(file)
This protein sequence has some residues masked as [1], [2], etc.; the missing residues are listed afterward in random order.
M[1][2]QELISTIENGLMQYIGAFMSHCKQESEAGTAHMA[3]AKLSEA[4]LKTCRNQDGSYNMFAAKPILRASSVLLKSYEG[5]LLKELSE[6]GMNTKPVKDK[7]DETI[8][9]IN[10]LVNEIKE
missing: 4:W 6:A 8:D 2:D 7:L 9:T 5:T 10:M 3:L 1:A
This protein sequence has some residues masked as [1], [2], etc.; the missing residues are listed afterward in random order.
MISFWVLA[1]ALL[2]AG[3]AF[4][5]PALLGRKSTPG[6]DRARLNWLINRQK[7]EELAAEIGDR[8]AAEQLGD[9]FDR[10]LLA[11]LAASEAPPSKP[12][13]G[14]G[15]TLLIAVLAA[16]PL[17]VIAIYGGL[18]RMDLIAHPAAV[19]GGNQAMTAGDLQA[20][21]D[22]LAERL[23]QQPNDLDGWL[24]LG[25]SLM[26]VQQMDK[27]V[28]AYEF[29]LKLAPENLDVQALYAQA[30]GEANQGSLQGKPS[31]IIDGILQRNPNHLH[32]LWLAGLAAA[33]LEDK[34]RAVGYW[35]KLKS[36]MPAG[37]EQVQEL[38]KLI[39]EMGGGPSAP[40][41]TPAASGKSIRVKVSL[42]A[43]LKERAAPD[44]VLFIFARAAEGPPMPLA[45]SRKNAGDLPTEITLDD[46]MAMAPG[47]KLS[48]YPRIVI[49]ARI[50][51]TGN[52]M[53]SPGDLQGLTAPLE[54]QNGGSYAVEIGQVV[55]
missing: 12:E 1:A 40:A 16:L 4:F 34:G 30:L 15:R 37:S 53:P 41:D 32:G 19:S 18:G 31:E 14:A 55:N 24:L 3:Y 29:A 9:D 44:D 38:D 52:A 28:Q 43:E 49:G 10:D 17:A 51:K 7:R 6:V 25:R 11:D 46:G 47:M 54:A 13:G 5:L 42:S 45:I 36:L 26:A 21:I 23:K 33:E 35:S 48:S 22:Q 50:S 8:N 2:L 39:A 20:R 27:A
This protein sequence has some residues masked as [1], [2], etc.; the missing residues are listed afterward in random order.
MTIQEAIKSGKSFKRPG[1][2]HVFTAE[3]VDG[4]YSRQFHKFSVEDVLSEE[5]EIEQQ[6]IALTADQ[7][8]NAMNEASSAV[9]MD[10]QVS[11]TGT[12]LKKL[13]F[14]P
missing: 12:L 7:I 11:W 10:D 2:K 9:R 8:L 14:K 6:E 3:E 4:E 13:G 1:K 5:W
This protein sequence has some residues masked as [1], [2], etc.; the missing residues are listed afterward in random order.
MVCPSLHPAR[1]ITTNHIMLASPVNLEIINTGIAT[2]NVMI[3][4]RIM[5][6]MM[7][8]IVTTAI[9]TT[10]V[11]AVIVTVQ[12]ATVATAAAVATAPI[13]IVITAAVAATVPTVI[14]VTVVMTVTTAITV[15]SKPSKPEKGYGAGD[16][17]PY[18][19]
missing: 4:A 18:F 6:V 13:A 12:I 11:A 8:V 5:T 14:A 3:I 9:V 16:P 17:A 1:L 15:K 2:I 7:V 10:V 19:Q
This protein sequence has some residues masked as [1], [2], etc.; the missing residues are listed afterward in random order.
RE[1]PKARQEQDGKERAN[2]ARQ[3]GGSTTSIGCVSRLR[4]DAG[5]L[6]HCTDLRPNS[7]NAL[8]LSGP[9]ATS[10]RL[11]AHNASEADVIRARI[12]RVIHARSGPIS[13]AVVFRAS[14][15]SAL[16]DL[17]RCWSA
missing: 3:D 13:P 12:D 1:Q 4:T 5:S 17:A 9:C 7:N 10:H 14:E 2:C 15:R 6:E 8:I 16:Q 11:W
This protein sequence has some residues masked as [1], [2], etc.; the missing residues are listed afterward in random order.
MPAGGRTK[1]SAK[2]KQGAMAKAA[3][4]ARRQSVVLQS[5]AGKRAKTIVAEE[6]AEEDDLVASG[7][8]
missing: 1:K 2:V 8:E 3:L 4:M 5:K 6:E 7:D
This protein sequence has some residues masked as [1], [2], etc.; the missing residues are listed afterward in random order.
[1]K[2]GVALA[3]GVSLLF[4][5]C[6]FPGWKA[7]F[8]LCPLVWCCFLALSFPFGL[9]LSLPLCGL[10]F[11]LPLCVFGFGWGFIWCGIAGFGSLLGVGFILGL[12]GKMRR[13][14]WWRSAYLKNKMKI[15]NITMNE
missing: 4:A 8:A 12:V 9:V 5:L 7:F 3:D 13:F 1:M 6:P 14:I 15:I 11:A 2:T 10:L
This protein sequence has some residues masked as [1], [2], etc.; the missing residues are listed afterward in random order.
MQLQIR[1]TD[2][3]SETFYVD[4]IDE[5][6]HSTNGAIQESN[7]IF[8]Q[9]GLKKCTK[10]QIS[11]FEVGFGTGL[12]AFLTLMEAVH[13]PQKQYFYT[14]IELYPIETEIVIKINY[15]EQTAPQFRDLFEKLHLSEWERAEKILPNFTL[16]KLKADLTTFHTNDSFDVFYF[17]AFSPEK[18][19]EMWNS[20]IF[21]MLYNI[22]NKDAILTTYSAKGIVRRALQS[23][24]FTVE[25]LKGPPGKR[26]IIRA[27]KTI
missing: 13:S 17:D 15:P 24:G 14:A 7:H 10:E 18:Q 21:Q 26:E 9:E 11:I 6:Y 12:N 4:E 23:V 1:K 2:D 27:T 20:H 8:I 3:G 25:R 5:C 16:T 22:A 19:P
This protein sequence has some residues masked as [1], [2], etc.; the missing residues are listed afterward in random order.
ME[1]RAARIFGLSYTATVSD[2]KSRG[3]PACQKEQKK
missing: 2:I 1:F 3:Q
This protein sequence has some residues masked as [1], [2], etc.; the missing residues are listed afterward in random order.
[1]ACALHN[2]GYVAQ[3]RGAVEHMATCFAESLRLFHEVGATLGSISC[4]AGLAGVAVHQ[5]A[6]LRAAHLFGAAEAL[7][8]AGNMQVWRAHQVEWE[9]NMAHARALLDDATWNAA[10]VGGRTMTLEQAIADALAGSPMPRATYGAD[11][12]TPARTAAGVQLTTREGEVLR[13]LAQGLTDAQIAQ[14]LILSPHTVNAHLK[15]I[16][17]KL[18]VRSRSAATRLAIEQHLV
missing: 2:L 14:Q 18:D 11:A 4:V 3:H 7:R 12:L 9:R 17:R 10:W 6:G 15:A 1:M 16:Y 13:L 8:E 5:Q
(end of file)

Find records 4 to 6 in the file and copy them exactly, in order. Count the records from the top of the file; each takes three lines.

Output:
This protein sequence has some residues masked as [1], [2], etc.; the missing residues are listed afterward in random order.
MVCPSLHPAR[1]ITTNHIMLASPVNLEIINTGIAT[2]NVMI[3][4]RIM[5][6]MM[7][8]IVTTAI[9]TT[10]V[11]AVIVTVQ[12]ATVATAAAVATAPI[13]IVITAAVAATVPTVI[14]VTVVMTVTTAITV[15]SKPSKPEKGYGAGD[16][17]PY[18][19]
missing: 4:A 18:F 6:V 13:A 12:I 11:A 8:V 5:T 14:A 3:I 9:V 16:P 17:A 1:L 15:K 2:I 7:V 10:V 19:Q
This protein sequence has some residues masked as [1], [2], etc.; the missing residues are listed afterward in random order.
RE[1]PKARQEQDGKERAN[2]ARQ[3]GGSTTSIGCVSRLR[4]DAG[5]L[6]HCTDLRPNS[7]NAL[8]LSGP[9]ATS[10]RL[11]AHNASEADVIRARI[12]RVIHARSGPIS[13]AVVFRAS[14][15]SAL[16]DL[17]RCWSA
missing: 3:D 13:P 12:D 1:Q 4:T 5:S 17:A 9:C 7:N 10:H 14:E 2:C 15:R 6:E 8:I 16:Q 11:W
This protein sequence has some residues masked as [1], [2], etc.; the missing residues are listed afterward in random order.
MPAGGRTK[1]SAK[2]KQGAMAKAA[3][4]ARRQSVVLQS[5]AGKRAKTIVAEE[6]AEEDDLVASG[7][8]
missing: 1:K 2:V 8:E 3:L 4:M 5:K 6:E 7:D